[c-nsp] Looking-glass software?

Dragan Jovicic draganj84 at gmail.com
Thu May 18 17:42:16 EDT 2017

For what its worth, we use OpenBGP's LG on OpenBSD. It peers "read-only"
with our Internet Gateway routers and Route Reflectors.

- Probably one of, if not the most secure solution.
- No logging at all on routers themselves.
- By simple deduction you get to see the best active route on all routers.

- You don't get to see all routes on all routers.
- You can't traceroute or ping from each routers (since you don't log to
these routers).

Disadvantages are not a big deal as we use other tools a well.

Another solution is to virtualize these servers, one per router, to get
even better view.

So far, no complaints. I like it runs on OpenBSD to be honest.



On Thu, May 18, 2017 at 9:08 PM, Saku Ytti <saku at ytti.fi> wrote:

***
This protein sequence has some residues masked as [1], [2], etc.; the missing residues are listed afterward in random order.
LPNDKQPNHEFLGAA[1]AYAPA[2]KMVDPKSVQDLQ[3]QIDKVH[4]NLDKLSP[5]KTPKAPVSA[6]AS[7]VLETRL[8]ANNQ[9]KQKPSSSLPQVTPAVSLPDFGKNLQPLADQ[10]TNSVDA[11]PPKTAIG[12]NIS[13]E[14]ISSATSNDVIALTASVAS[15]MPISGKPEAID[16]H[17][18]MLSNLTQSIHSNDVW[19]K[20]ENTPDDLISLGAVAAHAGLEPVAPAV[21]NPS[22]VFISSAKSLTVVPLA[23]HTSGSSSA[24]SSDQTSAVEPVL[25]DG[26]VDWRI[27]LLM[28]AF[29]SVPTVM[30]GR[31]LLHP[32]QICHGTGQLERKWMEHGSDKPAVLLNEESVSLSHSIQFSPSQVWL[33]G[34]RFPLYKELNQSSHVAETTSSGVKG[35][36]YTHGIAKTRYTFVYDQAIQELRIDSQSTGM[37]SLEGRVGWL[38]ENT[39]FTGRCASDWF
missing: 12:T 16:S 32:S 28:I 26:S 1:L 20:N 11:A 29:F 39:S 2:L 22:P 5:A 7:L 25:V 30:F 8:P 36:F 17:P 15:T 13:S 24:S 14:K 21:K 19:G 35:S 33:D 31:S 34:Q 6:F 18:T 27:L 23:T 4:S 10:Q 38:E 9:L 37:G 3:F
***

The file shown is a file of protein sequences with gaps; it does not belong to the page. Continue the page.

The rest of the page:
> On 18 May 2017 at 21:47, Patrick M. Hausen <hausen at punkt.de> wrote:
> > I am in no way planning to make this public. We have had routerproxy in
> > place as a convenient tool for our own admins, specifically the ones who
> > are not IOS gurus and just want to look up stuff, not configure the
> systems.
> I get that, but you shouldn't use system() or back-ticks ever,
> regardless security posture. Because it is 0 cost to do this right
> (e.g. popen) versus wrong, so you have no upside on the wrong way.
> Also, you may intend it internal use only, but then you leave the
> company, and customer RFP mandates looking glass, and fastest way to
> do it, is to expose the NOC tool to customer.
> --
>   ++ytti
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